by Georgette Heyer
Daughter of a modest country clergyman, Arabella Tallant is on her way to London when her carriage breaks down outside the hunting lodge of the wealthy Mr. Robert Beaumaris. Her pride stung when she overhears a remark of her host's, Arabella pretends to be an heiress, a pretense that deeply amuses the jaded Nonpareil. To counter her white lie, Beaumaris launches her into high society and thereby subjects her to all kinds of fortune hunters and other embarrassments-- but it may turn out that the joke is on him...
I do believe this is my favorite of the Heyer Regency romances I've read, so far! I enjoyed it immensely and would wholeheartedly recommend it to fans of clean, witty historical romance.
The romantic leads are charming together-- and they are together on page after page, which is so much more entertaining than those romances where the hero and heroine seem to barely see one another, much less converse!
Another positive is that the cast of characters includes a cute mutt. (If it weren't already a five-star read, an extra star would be merited, just on the basis of the dog.) Though there is a slightly less interesting section where we follow the heroine's brother's doings a little too closely for my liking, at least it's relevant to the story-- not as potentially annoying as the rambunctious much-younger brothers that sometimes crop up in Heyer's romances.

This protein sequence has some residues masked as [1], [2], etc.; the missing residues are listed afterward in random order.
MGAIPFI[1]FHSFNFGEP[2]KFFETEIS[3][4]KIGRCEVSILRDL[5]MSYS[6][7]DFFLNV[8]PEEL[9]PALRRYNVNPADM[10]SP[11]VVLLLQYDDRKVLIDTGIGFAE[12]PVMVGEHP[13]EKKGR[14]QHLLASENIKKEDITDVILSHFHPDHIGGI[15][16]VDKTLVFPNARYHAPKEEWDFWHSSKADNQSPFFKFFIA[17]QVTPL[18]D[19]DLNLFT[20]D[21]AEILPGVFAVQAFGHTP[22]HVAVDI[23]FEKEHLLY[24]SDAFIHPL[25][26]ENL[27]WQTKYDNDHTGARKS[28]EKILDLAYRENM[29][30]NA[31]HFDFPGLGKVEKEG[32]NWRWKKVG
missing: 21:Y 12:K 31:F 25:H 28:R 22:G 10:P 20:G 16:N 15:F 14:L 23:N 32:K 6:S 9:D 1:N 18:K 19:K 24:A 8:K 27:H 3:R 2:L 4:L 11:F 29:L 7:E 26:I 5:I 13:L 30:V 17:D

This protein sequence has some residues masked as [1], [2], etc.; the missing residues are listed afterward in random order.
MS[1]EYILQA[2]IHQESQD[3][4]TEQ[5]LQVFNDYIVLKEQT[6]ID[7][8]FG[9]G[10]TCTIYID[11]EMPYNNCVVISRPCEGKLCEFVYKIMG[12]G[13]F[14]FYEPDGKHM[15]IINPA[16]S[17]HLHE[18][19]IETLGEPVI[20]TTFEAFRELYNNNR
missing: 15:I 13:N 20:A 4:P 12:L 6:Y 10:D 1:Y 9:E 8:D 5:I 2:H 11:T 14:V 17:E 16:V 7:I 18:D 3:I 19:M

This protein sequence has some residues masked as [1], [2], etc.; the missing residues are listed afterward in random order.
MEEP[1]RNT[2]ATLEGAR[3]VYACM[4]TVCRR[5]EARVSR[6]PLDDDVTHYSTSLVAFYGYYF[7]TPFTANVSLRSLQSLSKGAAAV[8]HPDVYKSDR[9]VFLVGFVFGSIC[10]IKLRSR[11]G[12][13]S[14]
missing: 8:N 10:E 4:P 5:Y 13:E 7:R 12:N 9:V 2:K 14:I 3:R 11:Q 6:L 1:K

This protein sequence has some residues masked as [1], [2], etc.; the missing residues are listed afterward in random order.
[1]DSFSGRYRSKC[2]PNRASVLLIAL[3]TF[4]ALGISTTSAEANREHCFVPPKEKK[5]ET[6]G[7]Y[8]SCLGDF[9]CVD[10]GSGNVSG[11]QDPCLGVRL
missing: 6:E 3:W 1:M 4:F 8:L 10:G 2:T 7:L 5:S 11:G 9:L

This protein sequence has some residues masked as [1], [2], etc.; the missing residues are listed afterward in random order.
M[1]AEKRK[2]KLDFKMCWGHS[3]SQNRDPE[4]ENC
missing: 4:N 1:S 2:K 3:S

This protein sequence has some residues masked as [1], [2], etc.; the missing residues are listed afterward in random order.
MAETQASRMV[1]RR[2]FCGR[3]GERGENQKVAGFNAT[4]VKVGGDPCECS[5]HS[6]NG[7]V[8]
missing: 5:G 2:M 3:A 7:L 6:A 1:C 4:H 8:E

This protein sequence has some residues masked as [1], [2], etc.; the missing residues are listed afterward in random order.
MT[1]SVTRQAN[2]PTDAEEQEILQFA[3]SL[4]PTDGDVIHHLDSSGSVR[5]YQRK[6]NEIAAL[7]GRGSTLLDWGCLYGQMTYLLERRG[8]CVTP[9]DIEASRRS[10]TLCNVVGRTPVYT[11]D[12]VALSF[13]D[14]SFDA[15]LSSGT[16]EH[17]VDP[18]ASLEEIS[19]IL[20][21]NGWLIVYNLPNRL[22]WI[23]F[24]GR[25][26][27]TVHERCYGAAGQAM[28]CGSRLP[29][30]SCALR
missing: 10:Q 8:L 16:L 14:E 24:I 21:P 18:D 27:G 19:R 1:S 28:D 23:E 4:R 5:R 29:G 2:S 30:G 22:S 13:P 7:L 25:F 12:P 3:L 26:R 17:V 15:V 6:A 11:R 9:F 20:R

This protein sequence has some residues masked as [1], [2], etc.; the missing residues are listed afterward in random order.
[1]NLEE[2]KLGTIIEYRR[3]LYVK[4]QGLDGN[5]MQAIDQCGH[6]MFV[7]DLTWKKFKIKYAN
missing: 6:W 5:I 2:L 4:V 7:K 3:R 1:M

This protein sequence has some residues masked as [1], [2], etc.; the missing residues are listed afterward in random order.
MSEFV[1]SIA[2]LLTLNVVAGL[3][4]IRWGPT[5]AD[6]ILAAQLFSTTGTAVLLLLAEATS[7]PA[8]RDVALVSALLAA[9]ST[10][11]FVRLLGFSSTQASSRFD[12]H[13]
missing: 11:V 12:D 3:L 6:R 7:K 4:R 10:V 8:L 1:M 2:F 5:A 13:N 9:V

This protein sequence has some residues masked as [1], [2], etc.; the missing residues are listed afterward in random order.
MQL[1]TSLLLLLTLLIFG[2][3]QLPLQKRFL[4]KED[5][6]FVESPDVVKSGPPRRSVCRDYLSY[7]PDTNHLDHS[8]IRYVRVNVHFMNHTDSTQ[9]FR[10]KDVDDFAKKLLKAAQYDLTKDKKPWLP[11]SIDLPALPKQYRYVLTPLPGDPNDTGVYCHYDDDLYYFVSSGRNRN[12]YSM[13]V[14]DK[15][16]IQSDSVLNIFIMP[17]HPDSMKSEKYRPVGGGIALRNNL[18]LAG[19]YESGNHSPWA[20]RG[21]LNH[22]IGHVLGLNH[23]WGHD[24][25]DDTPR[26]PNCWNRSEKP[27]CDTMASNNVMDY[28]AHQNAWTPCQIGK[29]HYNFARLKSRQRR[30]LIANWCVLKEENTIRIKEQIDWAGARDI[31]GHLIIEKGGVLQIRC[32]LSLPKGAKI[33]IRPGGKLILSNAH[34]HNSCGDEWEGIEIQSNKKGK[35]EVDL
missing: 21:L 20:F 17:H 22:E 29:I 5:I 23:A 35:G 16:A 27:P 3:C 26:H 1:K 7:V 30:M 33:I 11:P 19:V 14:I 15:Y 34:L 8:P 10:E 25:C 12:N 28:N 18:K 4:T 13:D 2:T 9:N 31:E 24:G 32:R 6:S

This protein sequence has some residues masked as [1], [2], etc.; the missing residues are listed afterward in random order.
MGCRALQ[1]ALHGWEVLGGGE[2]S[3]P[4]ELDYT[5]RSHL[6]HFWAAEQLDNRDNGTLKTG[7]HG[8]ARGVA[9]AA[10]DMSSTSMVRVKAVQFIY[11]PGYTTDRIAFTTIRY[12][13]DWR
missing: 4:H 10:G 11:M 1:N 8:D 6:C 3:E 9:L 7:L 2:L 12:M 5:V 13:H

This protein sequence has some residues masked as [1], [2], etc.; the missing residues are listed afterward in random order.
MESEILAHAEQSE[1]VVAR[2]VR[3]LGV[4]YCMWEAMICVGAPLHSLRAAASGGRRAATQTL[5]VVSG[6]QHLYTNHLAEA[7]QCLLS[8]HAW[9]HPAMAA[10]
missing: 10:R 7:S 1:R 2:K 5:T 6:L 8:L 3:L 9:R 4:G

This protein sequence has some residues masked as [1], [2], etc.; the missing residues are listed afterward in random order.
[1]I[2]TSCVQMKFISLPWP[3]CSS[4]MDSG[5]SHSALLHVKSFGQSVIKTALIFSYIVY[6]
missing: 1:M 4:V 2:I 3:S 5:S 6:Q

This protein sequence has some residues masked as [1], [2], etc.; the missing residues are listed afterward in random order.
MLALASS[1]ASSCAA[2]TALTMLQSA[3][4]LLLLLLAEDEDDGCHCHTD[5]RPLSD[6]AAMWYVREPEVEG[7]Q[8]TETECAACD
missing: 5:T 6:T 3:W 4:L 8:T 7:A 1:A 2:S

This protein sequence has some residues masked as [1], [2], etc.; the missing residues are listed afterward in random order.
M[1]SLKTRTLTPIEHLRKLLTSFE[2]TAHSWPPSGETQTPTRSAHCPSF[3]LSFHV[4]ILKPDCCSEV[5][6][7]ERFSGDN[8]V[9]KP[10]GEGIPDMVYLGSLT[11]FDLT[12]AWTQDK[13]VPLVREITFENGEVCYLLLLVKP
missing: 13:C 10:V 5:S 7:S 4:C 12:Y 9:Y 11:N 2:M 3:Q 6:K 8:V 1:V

What more is there to say? This is a light, happy, delightful read that demonstrates just how good the genre can be, in the hands of a talented author.
One of the joys of Heyer's Regency novels is puzzling over the amusing, sometimes obscure slang/language of the period. (Someone who reads more "Regencies" than I do may not be as dumbfounded as I sometimes am!)
Here follows a sampling from Arabella:
-- cestus (an ancient battle glove-- though in the book, it was an ornament/item of jewelry)
-- Job's comforter (one who aggravates distress under the guise of giving comfort)
-- mumchance (not speaking/unable to speak)
-- loo-mask (half-mask worn during 18th-century masquerades)
-- tiffany (thin, transparent gauze of silk or cotton muslin)
-- lustring sack (an item of clothing more easily image-searched than described)
-- Paphians (...prostitutes?)
-- honey-fall (an unexpected piece of good luck)
-- gull-groper (a money-lender)
-- the Florida Gardens (Cromwell's gardens?-- I just thought they sounded interesting...)
-- Pandean pipes (pan flute)
-- Blue Ruin (gin of inferior quality)
The whole conversation between Arabella and Mr. Scunthorpe (regarding Bertram's whereabouts) is hilarious and filled with slang-fueled misunderstanding.